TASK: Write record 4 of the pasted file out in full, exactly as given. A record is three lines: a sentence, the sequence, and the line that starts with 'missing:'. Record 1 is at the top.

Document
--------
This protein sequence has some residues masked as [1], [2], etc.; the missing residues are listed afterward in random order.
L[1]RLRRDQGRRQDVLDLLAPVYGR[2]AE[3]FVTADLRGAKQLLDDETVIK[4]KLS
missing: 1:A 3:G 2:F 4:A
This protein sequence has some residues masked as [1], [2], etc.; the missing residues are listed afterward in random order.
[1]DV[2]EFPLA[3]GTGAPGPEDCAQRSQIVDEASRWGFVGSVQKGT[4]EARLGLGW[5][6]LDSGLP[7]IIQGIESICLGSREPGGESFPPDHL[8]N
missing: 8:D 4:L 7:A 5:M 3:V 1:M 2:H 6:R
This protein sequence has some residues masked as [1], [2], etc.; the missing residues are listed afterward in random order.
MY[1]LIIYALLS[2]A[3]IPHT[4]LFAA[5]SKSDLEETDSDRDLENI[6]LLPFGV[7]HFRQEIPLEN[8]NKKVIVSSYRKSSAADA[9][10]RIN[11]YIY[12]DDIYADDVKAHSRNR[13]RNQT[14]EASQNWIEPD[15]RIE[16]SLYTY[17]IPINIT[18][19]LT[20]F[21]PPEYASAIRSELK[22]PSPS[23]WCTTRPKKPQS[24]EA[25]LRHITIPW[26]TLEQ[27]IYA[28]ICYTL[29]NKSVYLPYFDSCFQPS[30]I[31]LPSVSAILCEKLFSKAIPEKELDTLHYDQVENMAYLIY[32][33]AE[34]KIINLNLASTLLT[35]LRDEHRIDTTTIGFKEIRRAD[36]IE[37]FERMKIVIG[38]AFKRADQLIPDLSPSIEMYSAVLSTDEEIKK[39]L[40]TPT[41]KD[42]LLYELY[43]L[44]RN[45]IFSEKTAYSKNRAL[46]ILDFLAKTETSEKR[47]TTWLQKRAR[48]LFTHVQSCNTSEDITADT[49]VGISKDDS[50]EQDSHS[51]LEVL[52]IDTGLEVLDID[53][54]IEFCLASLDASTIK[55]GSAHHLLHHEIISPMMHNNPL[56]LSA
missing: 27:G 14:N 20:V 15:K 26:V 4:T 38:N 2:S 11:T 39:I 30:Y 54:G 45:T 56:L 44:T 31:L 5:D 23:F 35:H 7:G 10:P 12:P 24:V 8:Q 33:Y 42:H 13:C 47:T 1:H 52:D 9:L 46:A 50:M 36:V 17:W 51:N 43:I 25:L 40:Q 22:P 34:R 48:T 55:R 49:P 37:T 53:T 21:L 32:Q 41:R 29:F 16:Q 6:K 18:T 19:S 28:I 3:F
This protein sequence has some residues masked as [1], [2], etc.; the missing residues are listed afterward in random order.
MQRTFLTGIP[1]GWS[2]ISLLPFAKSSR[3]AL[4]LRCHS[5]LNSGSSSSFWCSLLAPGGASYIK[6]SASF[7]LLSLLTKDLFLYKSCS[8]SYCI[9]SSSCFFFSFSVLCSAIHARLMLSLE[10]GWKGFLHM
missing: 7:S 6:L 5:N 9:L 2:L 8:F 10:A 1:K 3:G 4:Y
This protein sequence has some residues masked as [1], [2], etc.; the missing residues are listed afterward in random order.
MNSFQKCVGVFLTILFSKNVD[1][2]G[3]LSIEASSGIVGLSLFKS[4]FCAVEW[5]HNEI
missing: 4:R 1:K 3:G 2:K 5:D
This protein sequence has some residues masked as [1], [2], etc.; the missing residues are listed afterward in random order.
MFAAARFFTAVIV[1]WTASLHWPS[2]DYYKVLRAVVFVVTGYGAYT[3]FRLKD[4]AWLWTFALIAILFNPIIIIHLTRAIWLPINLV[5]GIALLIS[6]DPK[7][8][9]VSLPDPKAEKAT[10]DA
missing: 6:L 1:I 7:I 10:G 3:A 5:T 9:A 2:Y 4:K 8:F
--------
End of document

This protein sequence has some residues masked as [1], [2], etc.; the missing residues are listed afterward in random order.
MQRTFLTGIP[1]GWS[2]ISLLPFAKSSR[3]AL[4]LRCHS[5]LNSGSSSSFWCSLLAPGGASYIK[6]SASF[7]LLSLLTKDLFLYKSCS[8]SYCI[9]SSSCFFFSFSVLCSAIHARLMLSLE[10]GWKGFLHM
missing: 7:S 6:L 5:N 9:L 2:L 8:F 10:A 1:K 3:G 4:Y